6-month-old, intact male, Dalmation, CanineChronic intermittent vomiting with a recent history of hematemesis and melena. Patchy alopecia on face, left elbow, and right foot
Exploratory surgery revealed multiple acquired extrahepatic shunts.Â The liver had a greenish tint and accentuated lobular pattern.
Widespread ectasia and reduplication of portal and central veins is prominent.Â The venous tunics are thickened by a combination of smooth muscle and fibrous connective tissue.Â Prominent vascularization and occasional arteriolization of hepatic sinusoids is apparent (fig.Â 1-1).Â Scattered mixed inflammatory cellular infiltrates are seen in portal and central areas.Â Centrilobular hepatocytes exhibit variable cell swelling and degeneration.Â Increased apoptotic bodies and hepatocellular pigmentation is also seen.Â There is extensive distension of subcapsular lymphatics and/or veins.
Liver, severe microvascular dysplasia
Patient values are followed by reference interval.Â Anemia: Erythrocytes [3.15 (5.4-8.4)], Hemoglobin [6.9 (12-18)], Hematocrit [20.3 (35-54)], mild neutrophilia and monocytosis - increased ALP [620 (0-100)], ALT [172 (0-60)], AST [100 (0-50)], total bilirubin [0.7 (0.0-0.4)] and cholesterol [364(150-240)], prolonged PTT [24.4 (9.0-12.0)].Â Hyperechoic enlarged liver and enlarged gall bladder on ultrasound.Â
Hepatic copper levels were 459 ppm.
Hepatic microvascular dysplasia (HMD) is a syndrome of young to middle aged dogs, which present with signs of liver failure.Â The most common signs are CNS signs, vomiting, and/or diarrhea.Â The major differential diagnosis, both clinically and histopathologically, in the younger dogs is portosystemic shunts.Â In this case, the diagnosis of HMD was made primarily on the basis of the prominent vascularization of the hepatic sinusoids.Â Additionally, the dilation of the portal veins and minimal duplication of portal arterioles favors HMD over portosystemic shunt.Â The dilation of portal veins is presumed (though not proven in the literature reviewed by the submitter) to arise from portal hypertension, which could cause the secondary development of extrahepatic shunts as seen in this case.Â
Yorkshire terriers and Cairn terriers have higher incidence of HMD, but it has been reported in numerous breeds.Â There are two hypotheses proposed for the cause of HMD.Â First is that the persistence of embryonic vitelline veins causes intrahepatic micro-shunts from the portal veins to the central veins.Â The other is that ultrastructural defects in the sinusoids cause reduced sinusoidal permeability and limited access of plasma components to the hepatocellular surfaces.Â The prognosis for uncomplicated HMD is better than that of portosystemic shunts.Â Many respond to dietary management alone and may survive for more than 5 years in good to excellent clinical condition.
1.Â Liver: Venous dilation, portal and
central, diffuse, with lymphangiectasia, mild arteriolar
and biliary reduplication, multifocal dissecting fibrosis,
sinusoidal ectasia and capillarization, lobule atrophy,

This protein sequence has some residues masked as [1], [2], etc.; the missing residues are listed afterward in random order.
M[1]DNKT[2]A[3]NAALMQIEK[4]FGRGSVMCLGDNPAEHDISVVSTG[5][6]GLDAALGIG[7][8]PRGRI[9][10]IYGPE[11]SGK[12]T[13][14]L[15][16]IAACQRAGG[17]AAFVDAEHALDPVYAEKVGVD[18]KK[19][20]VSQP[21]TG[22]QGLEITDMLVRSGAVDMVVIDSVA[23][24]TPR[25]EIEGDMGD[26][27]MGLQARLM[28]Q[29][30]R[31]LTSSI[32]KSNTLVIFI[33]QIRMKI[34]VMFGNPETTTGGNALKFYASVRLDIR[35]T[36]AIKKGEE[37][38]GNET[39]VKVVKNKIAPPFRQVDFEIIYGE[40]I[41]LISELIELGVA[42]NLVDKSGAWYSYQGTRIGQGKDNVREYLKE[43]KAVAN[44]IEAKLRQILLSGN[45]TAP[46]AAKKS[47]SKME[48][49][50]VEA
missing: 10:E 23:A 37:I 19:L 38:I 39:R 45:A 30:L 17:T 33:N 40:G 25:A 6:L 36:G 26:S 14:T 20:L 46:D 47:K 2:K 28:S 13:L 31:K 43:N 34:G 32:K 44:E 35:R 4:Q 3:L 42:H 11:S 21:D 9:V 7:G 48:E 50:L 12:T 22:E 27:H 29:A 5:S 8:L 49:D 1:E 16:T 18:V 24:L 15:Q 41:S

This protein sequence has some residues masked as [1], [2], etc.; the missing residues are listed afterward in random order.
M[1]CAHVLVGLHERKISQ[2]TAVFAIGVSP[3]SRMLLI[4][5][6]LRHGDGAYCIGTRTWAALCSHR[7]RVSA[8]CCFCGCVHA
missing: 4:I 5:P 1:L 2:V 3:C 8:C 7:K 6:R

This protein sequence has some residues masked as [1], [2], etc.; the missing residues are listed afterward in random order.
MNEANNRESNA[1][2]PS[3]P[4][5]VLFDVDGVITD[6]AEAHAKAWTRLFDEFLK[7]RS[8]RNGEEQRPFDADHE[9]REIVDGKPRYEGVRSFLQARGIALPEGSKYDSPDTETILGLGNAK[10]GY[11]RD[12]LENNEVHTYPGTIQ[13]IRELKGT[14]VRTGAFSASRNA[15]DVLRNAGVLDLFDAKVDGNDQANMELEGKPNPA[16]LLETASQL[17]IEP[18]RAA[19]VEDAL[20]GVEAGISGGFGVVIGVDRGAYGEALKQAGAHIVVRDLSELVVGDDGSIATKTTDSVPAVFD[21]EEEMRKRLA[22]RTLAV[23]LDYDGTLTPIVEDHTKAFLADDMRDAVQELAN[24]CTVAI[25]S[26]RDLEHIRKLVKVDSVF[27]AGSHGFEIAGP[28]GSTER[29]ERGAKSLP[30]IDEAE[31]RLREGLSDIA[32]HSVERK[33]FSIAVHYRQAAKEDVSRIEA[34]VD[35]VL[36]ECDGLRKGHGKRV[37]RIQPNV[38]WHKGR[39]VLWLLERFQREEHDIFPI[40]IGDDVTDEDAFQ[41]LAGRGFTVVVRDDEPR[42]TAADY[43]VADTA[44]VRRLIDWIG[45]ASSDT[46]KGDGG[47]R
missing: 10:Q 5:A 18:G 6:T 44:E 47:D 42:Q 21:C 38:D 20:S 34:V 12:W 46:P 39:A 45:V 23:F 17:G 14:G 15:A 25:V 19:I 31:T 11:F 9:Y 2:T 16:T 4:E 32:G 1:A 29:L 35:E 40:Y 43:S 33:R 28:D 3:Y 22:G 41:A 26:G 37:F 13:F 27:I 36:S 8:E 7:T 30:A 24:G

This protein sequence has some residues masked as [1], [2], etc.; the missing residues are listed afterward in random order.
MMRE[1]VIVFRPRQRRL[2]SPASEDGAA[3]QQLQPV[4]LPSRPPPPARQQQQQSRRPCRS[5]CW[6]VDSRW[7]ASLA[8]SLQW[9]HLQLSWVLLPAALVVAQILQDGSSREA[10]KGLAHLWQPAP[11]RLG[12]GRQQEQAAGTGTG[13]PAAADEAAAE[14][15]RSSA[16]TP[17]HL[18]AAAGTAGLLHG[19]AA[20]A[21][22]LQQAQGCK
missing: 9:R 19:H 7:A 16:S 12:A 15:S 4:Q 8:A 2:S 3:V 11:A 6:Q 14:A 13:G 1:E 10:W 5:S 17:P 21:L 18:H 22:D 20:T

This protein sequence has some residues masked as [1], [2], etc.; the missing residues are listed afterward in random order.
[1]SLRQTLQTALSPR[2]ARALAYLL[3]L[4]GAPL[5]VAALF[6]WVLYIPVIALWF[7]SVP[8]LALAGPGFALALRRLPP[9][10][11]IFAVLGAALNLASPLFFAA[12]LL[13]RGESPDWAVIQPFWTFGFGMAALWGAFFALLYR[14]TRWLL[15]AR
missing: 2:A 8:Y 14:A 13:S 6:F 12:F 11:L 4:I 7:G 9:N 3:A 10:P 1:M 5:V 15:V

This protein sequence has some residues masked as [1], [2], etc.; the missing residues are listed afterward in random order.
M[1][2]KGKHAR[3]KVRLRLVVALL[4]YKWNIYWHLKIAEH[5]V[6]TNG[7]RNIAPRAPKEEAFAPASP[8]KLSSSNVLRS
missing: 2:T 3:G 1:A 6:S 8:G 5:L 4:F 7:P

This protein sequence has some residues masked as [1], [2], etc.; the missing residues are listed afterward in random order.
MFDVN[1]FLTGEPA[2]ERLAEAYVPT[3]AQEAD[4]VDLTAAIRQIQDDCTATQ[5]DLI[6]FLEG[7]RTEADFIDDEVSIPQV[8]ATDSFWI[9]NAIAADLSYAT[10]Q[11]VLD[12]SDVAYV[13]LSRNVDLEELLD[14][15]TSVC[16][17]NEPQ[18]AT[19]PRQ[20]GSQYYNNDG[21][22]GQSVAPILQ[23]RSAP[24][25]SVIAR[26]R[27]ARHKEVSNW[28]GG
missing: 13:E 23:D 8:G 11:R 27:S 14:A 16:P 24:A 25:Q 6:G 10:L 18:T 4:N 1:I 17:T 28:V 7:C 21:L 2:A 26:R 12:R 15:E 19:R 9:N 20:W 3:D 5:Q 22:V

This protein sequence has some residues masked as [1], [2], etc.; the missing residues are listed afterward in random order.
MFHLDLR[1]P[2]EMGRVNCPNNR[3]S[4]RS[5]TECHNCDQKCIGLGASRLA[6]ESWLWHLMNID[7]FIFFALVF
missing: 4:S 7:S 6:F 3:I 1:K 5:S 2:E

multifocal centrilobular hepatocellular degeneration and
necrosis, and lipogranulomas, Dalmation (Canis familiaris),
2.Â Liver: Hepatitis, neutrophilic, multifocal, mild.
The process appears centered on the sinusoids with sinusoidal
capillarization and possibly expanded basement
membranes beneath them.Â Given the loss of lobular architecture,
scattered mild fibrosis, mild inflammation,
individual cell necrosis and pigment accumulation, this
may be an example of lobular dissecting hepatitis in resolution
with secondary portal hypertension.Â Lobular dissecting
hepatitis, a form of cirrhosis of unknown etiology
reported in young dogs, is characterized by dissection of
the lobular architecture by fibroblasts and thin strands of
extracellular matrix into small groups of hepatocytes,
with accompanying mild to moderate inflammation and
hepatocellular apoptosis or necrosis.2
Hepatic microvascular dysplasia is a poorly characterized condition with often confusing or contradictory descriptions in the literature on the disease etiology, description, and pathogenesis.Â The most current characterization, provided by the World Small Animal Veterinary Association (WSAVA) Working Group on Liver Disease and published in 2006, describes the condition as being no different from primary portal vein hypoplasia.Â The group prefers the latter term as more descriptive of the disease process.2 Histologically, portal vein hypoplasia shares many features with congenital portosystemic shunts, intrahepatic arterioportal fistulas, and portal vein obstruction, including absent or diminished portal vein profiles and increased numbers of arteriolar profiles.2 This standard was published after the submission of this case as a Wednesday Slide Conference submission, so this classification was not available for inclusion in the contributors comments.
We thank Dr.Â John Cullen, Dr.Â Yvonne Schulman, and Dr.Â Thomas Lipscomb for their review and consultation of this case.
1.Â Christiansen JS, Hottinger HA, Allen L, Phillips L, and Aronson LR: Hepatic microvascular dysplasia in dogs: a retrospective study of 24 cases (1987-1995).Â J Am Anim Hosp Assoc 36:385-389, 2000
2.Â Cullen JM, van den Ingh TSGAM, Bunch SE, Rothuizen J, Washabau RJ, Desmet VJ: Morphological classification of the circulatory disorders of the canine and feline liver.Â In: WSAVA Standards for Clinical and Histological Diagnosis of Canine and Feline Liver Diseases, pp 51-52; 97-98.Â Elsevier Limited, St.Â Louis, MO, 2006
3.Â Phillips L, Tappe J, Lyman R, Dubois J, Jarboe J: Hepatic microvascular dysplasia in dogs.Â Prog Vet Neurol 7:88-96, 1996
4.Â Schermerhorn T, Center SA, Dykes NL, Rowland PH, Yeager AE, Erb HN, Oberhansley K, Bonda M: Characterization of hepatoportal microvascular dysplasia in a kindred of cairn terriers.Â J Vet Intern Med 10:219- 230,1996